TONY HETHERINGTON: Santander comes to rescue after scam

TONY HETHERINGTON: Santander comes to rescue after crooks’ £25,000 clone scam

Tony Hetherington is Financial Mail on Sunday’s ace investigator, fighting readers corners, revealing the truth that lies behind closed doors and winning victories for those who have been left out-of-pocket. Find out how to contact him below. 

D.L. writes: A friend advised me of a one-year bond from Investec which offered a good return, so I checked the website and spoke to a helpful adviser who was not pushy, and I agreed to invest £25,000. 

When I was making the payment transfer, my bank – Santander – asked the usual questions about sending money to a previously unknown account and mentioned potential fraud, but without detailing how to check any indications. 

I now know that I was dealing with a clone of the real Investec, and the clone’s existence was known to Santander, so I think the bank should shoulder some of my loss. 

A good result: The unexpectedly good news though, is that Santander is refunding the entire £25,000

A good result: The unexpectedly good news though, is that Santander is refunding the entire £25,000

Tony Hetherington replies: Investec is a major investment company, and the clone used its logo, its address and the names of its staff to offer you a bond yielding 5.75 per cent. It also used the correct company registration number and the authorisation code issued by the Financial Conduct Authority. 

Crucially though, the clone fraudsters did not use the real Investec’s website, telephone number or bank account. So when you looked at the website, spoke to an adviser, and then transferred your £25,000, you were only dealing with the crooks. Without realising it, you had sidestepped all the details of the genuine firm. 

In fact, even the fraudsters’ fake phone number was itself fake. I traced it to a communications company called Numbergroup Utilities, but was told the number has never been used, and no call has ever been connected to it.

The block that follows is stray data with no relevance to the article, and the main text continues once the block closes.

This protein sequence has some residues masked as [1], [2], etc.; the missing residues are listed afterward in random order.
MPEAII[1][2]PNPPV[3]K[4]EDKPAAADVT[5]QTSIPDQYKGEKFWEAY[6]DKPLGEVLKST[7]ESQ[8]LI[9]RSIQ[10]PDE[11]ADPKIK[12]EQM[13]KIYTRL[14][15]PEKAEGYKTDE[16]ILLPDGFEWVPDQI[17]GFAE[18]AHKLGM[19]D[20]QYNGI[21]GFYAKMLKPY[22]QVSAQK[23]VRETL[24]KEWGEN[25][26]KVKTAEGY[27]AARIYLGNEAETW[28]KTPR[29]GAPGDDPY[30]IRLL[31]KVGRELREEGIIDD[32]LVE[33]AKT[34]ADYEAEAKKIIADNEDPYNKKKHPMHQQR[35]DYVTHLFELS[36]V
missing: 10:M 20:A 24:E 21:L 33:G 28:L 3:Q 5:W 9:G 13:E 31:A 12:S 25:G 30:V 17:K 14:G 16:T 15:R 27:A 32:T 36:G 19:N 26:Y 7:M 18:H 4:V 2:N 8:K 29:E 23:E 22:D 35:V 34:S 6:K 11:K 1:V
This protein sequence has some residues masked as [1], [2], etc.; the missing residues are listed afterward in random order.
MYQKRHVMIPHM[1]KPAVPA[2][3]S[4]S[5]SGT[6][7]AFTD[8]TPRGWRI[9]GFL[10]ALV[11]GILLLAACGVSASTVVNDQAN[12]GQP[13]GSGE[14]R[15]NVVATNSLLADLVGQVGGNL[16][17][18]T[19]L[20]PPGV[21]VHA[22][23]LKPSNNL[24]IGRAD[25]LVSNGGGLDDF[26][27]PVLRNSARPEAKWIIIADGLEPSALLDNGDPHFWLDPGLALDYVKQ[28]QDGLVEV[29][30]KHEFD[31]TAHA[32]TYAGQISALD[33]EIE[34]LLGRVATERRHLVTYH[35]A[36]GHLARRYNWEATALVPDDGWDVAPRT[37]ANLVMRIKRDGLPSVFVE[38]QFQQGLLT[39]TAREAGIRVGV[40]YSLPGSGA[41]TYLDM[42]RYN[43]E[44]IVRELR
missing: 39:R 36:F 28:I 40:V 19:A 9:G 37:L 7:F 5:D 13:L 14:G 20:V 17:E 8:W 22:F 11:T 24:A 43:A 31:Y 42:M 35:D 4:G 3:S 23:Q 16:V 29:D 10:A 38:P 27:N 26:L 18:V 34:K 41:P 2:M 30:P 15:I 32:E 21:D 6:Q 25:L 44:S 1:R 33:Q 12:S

This means the crooks were ‘spoofing’ the number, quite possibly from abroad. 

You transferred £25,000 from your Santander account to sort code 040483, account number 04388673. This sort code belongs to Viola Money (Europe) Limited, which is licensed by the Financial Conduct Authority as an ‘electronic money institution’, allowing it to provide payment services. 

It is not a bank like Santander, which told me that Viola has not signed up to the voluntary code under which most banks repay money lost through ‘authorised push payment’ scams, where customers are tricked into transferring funds. I repeatedly invited Viola to comment and say who received your stolen £25,000 but it failed to do so. 

This brings me to Santander. I was disturbed by what you told me about the bank being aware of the clone. After all, Santander turned down any idea of refunding you, as it said it had done nothing wrong, even though the existence of the clone was well known and the FCA had even issued an alert. 

So why had Santander not warned you about the fake Investec? The answer is that Santander had no idea you thought you were sending money to Investec. On instructions from the crooks, you told Santander you were sending money to a firm that you were ‘paying for a service’. If you had mentioned Investec, Santander would certainly have sounded the alarm. 

The unexpectedly good news though, is that Santander is refunding your entire £25,000. 

Staff told me: ‘We have the utmost sympathy for Mr L and all who fall victim to the criminals who carry out these scams.’ By the time you read this, the £25,000 will be back in your account.